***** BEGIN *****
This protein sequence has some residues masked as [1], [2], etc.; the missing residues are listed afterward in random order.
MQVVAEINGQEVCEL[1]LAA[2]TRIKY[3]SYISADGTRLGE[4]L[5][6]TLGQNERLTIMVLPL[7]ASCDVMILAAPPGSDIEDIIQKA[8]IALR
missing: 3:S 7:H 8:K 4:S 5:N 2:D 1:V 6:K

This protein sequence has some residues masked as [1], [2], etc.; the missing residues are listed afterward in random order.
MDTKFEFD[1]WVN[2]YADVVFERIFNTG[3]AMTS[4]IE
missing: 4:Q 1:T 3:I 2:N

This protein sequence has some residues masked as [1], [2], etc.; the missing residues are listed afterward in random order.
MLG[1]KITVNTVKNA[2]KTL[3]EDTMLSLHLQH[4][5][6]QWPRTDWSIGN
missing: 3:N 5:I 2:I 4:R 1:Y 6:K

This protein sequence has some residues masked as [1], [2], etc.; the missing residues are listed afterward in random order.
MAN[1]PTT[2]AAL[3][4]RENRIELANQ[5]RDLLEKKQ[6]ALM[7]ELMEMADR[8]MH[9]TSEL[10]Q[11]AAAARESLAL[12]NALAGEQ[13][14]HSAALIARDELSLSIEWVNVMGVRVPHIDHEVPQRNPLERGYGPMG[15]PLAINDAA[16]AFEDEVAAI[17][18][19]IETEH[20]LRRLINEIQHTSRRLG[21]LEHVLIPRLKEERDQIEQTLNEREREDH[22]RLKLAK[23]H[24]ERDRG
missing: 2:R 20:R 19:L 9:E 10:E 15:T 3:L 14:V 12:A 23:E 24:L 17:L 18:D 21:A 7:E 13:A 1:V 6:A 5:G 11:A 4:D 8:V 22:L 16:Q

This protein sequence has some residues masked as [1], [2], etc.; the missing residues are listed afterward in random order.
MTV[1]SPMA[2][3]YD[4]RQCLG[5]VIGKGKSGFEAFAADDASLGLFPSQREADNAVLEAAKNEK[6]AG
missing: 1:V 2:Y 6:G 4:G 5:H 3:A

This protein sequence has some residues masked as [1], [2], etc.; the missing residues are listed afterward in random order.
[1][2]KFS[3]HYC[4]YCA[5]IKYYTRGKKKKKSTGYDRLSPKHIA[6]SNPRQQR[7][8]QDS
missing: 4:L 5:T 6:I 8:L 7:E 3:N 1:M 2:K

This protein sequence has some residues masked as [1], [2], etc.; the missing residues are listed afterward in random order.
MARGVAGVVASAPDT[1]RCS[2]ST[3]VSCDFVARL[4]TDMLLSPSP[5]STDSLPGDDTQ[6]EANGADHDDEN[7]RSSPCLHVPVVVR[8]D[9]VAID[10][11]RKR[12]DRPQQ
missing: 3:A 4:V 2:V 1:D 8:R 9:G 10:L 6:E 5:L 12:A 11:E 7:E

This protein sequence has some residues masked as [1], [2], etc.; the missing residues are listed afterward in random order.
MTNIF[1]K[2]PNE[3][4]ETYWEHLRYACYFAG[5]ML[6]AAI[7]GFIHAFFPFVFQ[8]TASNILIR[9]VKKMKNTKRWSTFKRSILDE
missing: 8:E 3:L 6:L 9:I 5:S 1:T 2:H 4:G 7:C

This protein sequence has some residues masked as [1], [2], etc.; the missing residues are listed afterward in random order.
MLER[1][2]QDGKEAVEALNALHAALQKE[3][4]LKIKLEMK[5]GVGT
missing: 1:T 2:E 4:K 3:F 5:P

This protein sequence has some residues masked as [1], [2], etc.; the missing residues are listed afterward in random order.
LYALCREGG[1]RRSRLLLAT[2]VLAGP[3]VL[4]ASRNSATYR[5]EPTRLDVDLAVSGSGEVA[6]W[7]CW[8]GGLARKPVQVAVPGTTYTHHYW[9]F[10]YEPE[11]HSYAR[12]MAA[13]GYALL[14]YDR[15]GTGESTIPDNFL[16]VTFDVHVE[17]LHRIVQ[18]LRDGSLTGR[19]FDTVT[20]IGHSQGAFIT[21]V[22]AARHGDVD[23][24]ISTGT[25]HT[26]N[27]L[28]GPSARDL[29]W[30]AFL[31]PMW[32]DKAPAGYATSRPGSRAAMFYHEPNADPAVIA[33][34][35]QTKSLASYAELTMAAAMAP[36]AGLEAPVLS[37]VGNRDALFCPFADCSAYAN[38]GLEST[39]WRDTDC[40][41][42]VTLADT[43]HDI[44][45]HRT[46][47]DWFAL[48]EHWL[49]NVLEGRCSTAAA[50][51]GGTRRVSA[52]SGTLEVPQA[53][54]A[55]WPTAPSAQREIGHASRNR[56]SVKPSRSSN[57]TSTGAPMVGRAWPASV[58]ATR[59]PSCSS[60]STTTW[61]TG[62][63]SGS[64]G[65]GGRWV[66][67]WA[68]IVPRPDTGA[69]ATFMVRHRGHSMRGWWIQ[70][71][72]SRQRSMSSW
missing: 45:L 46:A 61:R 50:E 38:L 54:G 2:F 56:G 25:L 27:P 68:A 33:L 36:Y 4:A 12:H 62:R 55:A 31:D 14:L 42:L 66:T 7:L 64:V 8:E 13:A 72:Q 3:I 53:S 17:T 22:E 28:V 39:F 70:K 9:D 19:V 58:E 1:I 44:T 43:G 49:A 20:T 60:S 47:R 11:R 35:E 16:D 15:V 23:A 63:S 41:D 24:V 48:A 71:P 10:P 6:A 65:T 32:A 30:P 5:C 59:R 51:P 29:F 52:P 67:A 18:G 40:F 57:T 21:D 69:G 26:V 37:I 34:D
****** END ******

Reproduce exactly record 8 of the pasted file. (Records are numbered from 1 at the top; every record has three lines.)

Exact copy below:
This protein sequence has some residues masked as [1], [2], etc.; the missing residues are listed afterward in random order.
MTNIF[1]K[2]PNE[3][4]ETYWEHLRYACYFAG[5]ML[6]AAI[7]GFIHAFFPFVFQ[8]TASNILIR[9]VKKMKNTKRWSTFKRSILDE
missing: 8:E 3:L 6:L 9:I 5:S 1:T 2:H 4:G 7:C